Carné, Marcel: French Director of Children of Paradise

Born in Paris, on August 18, 1906, France, Carne was the son of a cabinet maker whose mother had died when he was five.

Carné began his career as a film critic, before becoming editor of the weekly publication, Hebdo-Films, and working for Cinémagazine and Cinémonde between 1929 and 1933.

In the same period he worked in silent film as a camera assistant with director Jacques Feyder.  At 23, Carné directed his first short film, “Nogent, Eldorado du Dimanche” (1929).

He then served as assistant to Feyder and Rene Clair on several films.

When Feyder was invited to work in England for Alexander Korda, for whom he made Knight Without Armor (1937), Carné took over his project, Jenny (1936), as its director.

The film marked the beginning of a successful collaboration with the surrealist poet and screenwriter Jacques Prévert. This collaborative relationship lasted for more than a dozen years, during which Carné and Prévert created their best-known films. Together, they were involved in what is known as the poetic realism film movement and style.

Under the German occupation of France during World War II, Carné worked in the Vichy zone where he subverted the regime’s attempts to control art.  Several members of his team were Jewish, including Joseph Kosma and set designer Alexandre Trauner.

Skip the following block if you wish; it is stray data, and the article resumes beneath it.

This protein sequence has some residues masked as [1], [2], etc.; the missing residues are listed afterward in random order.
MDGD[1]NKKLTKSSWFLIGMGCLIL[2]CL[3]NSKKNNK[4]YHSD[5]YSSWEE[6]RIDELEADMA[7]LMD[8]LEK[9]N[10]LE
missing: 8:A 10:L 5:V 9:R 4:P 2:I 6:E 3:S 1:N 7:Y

Under difficult conditions, Carné made his masterpiece, Les Enfants du paradis (Children of Paradise, 1945), which was released after the Liberation of France.

In the late 1990s, the film was voted “Best French Film of the Century” in a poll of 600 French critics and professionals.

After WWII, Carne and Prévert followed this triumph with what was at the time the most expensive production ever in French film. But the result, titled Les Portes de la nuit, was panned by the critics and a box office failure. It became their last completed film.

By the 1950s, Carné’s reputation was in decline as the critics of Cahiers du Cinema, who became the leaders of the New Wave, dismissed him and placed his film’s merits solely with Prevert.

Other than his 1958 hit Les Tricheurs, Carné’s postwar films met with uneven success and many were met with  negative criticism.

In 1958, Carné was the Head of the Jury at the Berlin International Film Festival.

Carné made his last film, Le Bible, in 1976.

Though not flaunting it in public, Carné was gay and  several of his films contain references to male homosexuality or bisexuality.  One of his partner, Roland Lesaffre, appeared in many of his films.

Carné died October 31, 1996 in Clamart, Hauts-de-Seine.

Partial filmography as director

Jenny (1936)

Drôle de drame (1936)

Le Quai des brumes (1938)

Hôtel du Nord (1938)

Le Jour se lève (1939)  Daybreak

Les Visiteurs du soir (1942)

Les Enfants du paradis (1945)

Les Portes de la nuit (1946)

La Marie du port (1949)

Juliette ou La clef des songes (1951)

Thérèse Raquin (1953)

L’Air de Paris (1954)

Les Tricheurs (1958)

Terrain vague (1960)

Trois chambres à Manhattan (1965)

Les Jeunes loups (1968)

Les Assassins de l’ordre (1971)

La Merveilleuse visite (1973)

La Bible (1976)